Bid-Ask Spread (Finance)

Security dealers maintain a continuous presence in the market and stand ready to buy and sell securities immediately from impatient sellers and buyers. Dealers are willing to buy securities at a price slightly below the perceived equilibrium price (i.e. bid price) and sell securities immediately at a price slightly above the perceived equilibrium price (i.e. ask price). Of course, buyers and sellers of securities could wait to see if they can locate counterparties who are willing to sell or buy at the current equilibrium price. However, there are risks associated with patience. The equilibrium price may change “adversely” in the interim such that it is either higher or lower than the dealer’s current bid or ask quotes. Thus, the willingness of traders to transact at a price that differs from the perceived equilibrium price compensates market makers, in part, for the risks of continuously supplying patience to the market. Although the dealers’ willingness to post bid and ask quotes springs from their self-interest, their actions generate a positive externality of greater liquidity for the market as a whole.

In general, the bid-ask spread compensates the dealer/market makers for three costs that attend their function of providing liquidity. These costs include order-processing costs, inventory control costs, and adverse selection costs. The order processing costs include maintaining a continuous presence in the market and the administrative costs of exchanging titles (Demsetz, 1968). The inventory control costs are incurred because the dealer holds an undiversified portfolio (see e.g. Amihud and Mendelson, 1986; Ho and Stoll, 1980). The adverse selection costs compensate the dealer for the risk of trading with individuals who possess superior information about the security’s equilibrium price (see e.g. Copeland and Galai, 1983; Glosten and Milgrom, 1985).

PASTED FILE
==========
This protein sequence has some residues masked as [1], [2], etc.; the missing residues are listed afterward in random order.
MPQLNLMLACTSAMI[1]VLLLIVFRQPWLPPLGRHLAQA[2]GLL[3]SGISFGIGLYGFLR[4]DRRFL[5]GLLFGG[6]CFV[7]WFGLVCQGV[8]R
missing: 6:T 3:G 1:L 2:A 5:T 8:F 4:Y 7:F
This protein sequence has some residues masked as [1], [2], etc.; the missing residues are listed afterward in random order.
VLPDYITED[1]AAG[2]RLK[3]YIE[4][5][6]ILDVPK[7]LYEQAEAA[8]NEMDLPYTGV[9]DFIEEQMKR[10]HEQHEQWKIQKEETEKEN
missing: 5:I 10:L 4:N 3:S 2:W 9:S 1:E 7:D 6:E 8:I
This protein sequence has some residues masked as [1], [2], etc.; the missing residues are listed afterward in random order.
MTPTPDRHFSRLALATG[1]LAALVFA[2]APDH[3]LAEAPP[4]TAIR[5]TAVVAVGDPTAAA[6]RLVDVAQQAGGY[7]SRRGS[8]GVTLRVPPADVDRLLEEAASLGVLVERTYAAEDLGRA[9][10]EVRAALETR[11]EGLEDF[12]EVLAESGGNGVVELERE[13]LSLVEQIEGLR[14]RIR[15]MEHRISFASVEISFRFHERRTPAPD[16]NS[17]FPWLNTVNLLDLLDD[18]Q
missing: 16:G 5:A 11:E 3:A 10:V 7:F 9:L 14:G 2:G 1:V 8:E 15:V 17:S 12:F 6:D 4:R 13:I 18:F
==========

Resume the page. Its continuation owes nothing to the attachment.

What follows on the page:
A dealer’s quote has two component parts. The first part is the bid and ask prices. The second part is the quotation size which represents the number of shares dealers are willing to buy (sell) at the bid (ask) price. A dealer’s quote can be described as an option position (Copeland and Galai, 1983). To wit, the bid and ask price quotes are a pair of options of indefinite maturity written by the dealer. A put (call) option is written with a striking price equal to the bid (ask) price. The quotation size is the number of shares dealers are willing to buy (sell) at the bid (ask) price. Simply put, the quotation size represents the number of put (call) options written with a striking price equal to the bid (as k) price.

In the parlance of options, the dealer’s position is a short strangle. A strangle consists of a call and a put on the same stock with the same expiration date and different striking prices. The call (put) has a striking price (below) the current stock price. Dealers are short a strangle since they write both options. If one assumes the dealer’s bid and ask prices bracket the market’s estimate of the stock’s current equilibrium price, the analogy is complete.

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